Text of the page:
Nathaniel Rateliff Reinvents Himself as a Kick-Ass, Original Soul Bandleader
What do you do if your singer-songwriter career stalls out? Reinvent yourself as an oldschool soul bandleader, maybe. Nathaniel Rateliff did it, with the same results as when Phil Niekro switched out the fastball for the knuckler, or when James Brown moved from behind the organ to take over the mic. Rateliff’s show last night, at a private event for media on the Lower East Side with his inspired new band the Night Sweats, was irresistibly fun, an auspicious kickoff to what’s becoming a marathon summer tour (dates are here). The Alabama Shakes are just the tip of the iceberg: as any club booking agent knows, the retro 60s soul craze just refuses to stop, and Rateliff is the latest to catch the wave.
On one hand his songs – vamping two-chord verses rising to even catchier, anthemic choruses – hardly pave any new ground. And a cynic might assail him for recycling riffs that any bar-band musician knows by heart. What makes Rateliff different is that he’s an excellent, distinctive lead guitarist. Playing through a reverb pedal turned up most of the way, his shivery, practically feral solos took the energy to redline every time and elevated the songs above the level of generic. And he doesn’t waste notes, either. The band is excellent, too. Second guitarist Joseph Pope III distinguished himself with his fluency in vintage Memphis licks, and a hard-hitting, chord-chopping solo on the night’s last number. The bassist held down a steady, swinging groove in tandem with drummer Patrick Meese, who pushed the songs with a hard-hitting stadium rock drive. And organist Mark Shusterman harmonized meticulously with the two-man horn section, tenor sax and trumpet blending to deliver a sound a lot more hefty than you would think just three instruments could produce. This wasn’t Muscle Shoals, 1969 – it was state-of-the-art, 2015.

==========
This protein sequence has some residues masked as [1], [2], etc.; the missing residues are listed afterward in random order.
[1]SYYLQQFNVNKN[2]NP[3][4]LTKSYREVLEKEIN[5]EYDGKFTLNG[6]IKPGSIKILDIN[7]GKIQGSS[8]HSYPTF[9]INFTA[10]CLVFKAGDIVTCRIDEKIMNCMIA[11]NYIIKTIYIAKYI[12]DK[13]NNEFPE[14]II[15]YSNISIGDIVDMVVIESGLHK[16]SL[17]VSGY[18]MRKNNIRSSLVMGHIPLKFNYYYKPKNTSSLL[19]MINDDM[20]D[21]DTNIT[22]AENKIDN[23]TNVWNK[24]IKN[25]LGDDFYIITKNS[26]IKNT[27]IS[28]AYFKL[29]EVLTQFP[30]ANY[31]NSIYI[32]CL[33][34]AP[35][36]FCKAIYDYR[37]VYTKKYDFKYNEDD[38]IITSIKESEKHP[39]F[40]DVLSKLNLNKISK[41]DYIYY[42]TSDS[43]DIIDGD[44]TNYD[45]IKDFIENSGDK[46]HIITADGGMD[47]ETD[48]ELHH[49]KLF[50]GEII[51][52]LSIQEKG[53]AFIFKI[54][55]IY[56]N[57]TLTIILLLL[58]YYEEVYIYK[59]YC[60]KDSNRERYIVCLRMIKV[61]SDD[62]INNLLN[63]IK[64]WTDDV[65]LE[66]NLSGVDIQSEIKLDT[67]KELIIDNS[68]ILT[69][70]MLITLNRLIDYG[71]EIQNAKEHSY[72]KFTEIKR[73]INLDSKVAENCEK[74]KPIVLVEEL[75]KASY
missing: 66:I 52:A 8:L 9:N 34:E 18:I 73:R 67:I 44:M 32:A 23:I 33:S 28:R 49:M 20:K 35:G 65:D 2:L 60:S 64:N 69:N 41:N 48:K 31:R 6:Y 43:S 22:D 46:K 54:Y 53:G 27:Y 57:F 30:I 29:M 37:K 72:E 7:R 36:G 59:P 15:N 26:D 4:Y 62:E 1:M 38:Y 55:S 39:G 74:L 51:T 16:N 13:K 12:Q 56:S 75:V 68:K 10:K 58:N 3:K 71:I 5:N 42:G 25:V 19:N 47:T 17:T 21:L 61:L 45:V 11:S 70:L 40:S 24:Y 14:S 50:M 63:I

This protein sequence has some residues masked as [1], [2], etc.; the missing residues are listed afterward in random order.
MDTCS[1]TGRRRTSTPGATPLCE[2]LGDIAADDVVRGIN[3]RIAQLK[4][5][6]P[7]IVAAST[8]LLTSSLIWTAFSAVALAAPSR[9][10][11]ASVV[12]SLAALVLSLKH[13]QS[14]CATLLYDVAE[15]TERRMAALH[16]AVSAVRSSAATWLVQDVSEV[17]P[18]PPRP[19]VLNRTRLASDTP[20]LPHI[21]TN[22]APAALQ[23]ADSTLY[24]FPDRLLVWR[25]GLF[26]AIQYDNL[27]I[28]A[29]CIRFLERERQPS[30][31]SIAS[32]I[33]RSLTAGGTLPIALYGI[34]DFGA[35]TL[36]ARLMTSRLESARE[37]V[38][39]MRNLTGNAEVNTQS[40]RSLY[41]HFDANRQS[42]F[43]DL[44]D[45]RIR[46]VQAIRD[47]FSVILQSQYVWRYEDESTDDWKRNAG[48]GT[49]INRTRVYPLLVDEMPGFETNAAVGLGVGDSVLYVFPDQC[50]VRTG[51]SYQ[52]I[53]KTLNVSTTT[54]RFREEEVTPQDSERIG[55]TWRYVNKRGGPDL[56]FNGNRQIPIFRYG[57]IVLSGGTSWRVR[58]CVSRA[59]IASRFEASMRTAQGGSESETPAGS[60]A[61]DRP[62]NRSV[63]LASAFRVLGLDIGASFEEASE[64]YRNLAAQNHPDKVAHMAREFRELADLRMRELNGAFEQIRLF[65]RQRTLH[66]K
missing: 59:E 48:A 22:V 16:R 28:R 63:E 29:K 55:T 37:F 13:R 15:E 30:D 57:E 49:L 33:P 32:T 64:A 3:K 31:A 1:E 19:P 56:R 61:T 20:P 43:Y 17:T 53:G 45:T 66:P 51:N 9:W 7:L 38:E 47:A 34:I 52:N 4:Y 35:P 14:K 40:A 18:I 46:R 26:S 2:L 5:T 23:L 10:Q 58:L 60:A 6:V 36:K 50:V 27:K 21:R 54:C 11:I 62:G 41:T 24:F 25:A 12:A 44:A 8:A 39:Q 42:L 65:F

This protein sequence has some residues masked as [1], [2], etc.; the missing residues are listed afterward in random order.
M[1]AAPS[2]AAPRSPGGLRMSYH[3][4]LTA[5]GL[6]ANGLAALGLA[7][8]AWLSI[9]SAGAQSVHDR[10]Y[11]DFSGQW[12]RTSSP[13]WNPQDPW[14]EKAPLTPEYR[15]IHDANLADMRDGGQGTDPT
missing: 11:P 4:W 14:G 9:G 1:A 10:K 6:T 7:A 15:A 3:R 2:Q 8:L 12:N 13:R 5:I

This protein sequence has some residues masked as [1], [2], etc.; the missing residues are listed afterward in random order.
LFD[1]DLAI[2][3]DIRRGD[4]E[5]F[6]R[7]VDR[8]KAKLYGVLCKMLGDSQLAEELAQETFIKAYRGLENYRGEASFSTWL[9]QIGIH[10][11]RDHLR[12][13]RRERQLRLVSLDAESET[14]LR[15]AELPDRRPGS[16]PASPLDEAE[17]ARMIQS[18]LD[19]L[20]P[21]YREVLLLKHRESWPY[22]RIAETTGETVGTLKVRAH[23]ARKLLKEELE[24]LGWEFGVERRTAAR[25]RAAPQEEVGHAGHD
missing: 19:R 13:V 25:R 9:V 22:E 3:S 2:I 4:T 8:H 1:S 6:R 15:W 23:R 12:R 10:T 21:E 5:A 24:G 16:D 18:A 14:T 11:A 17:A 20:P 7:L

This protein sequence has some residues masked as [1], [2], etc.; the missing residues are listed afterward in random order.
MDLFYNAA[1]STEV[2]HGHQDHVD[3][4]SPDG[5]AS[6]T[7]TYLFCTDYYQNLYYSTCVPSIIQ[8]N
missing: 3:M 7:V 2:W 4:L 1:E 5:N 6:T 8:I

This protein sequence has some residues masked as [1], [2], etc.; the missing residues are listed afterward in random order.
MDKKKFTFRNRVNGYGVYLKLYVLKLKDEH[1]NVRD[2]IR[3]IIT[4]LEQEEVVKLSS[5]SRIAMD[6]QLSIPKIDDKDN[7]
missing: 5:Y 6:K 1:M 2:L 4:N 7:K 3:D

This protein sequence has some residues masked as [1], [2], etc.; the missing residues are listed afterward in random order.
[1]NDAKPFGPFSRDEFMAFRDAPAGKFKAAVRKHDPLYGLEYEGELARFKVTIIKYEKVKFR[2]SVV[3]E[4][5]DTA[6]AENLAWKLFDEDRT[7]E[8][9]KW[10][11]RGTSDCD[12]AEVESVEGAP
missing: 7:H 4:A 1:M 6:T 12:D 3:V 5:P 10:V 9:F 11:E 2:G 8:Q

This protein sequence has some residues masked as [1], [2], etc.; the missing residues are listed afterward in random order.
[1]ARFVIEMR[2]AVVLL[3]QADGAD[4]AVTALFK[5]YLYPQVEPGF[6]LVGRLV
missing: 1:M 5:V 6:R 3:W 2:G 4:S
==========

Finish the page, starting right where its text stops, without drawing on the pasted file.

That being said, their style of soul rocks pretty hard and doesn’t go near jazz. They got to halfway through the set before they even hit a minor chord – after all, this is party music. But they do everything possible to keep the audience entertained, opening one number a-cappella with what sounded like five-part harmonies (everybody in the band sings, well), and bedeviled the crowd (and themselves – this is a work in progress) with a series of trick endings. A slow nocturnal groove toward the end hinted at the Stones’ Gimme Shelter, but didn’t go there, instead rising to a more optimistic, animated peak, capped off with a searing Rateliff solo. They finally slowed down for a ballad in 6/8 right before the last song, which turned out to be a licketysplit shuffle possible titled Sonofabitch. If ithat in fact is the title, it will be a hit with every English-speaking six-year-old when it hits youtube, which it inevitably will. Be the first sonofabitch on your block to party to this band and bring your significant other.